In its decision, the 5th U.S. Circuit Court of Appeals underscored the constitutional concerns raised by the law. The court agreed with the state’s interest in shielding children from potentially harmful materials but stressed that this interest does not supersede the constitutional violation posed by the law. Citing federal law, the court noted that public interest does not extend to enforcing regulations that infringe upon constitutional rights.

This ruling aligns with the broader principle of protecting First Amendment rights, particularly in the context of educational resources. The court’s decision reinforces the notion that while states have a role in safeguarding children, this role must be balanced with the fundamental rights guaranteed by the Constitution.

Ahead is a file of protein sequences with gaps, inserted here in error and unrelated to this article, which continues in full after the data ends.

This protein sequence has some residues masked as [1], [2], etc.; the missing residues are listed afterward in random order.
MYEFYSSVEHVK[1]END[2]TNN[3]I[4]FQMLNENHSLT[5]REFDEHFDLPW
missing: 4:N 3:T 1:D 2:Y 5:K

Responding to the appeals court decision, the plaintiffs, including bookstores and associations representing authors and publishers, hailed the ruling as historic. They emphasized its significance in protecting authors, preserving the role of parents in making decisions for their children, and preventing undue government interference in the realm of literature and free expression.

“This is a good day for bookstores, readers, and free expression,” the plaintiffs collectively stated. They expressed relief and satisfaction that the court recognized the importance of safeguarding these fundamental rights against legislative overreach.

U.S. District Judge Alan Albright, in his lower court decision, found that the READER Act was unconstitutionally vague. He noted the significant variance in grades and ages that booksellers would have to consider under the law, making it impractical and constitutionally unsound. Albright’s decision highlighted the Supreme Court’s rulings on the freedom from government-compelled speech, further undermining the law’s legitimacy.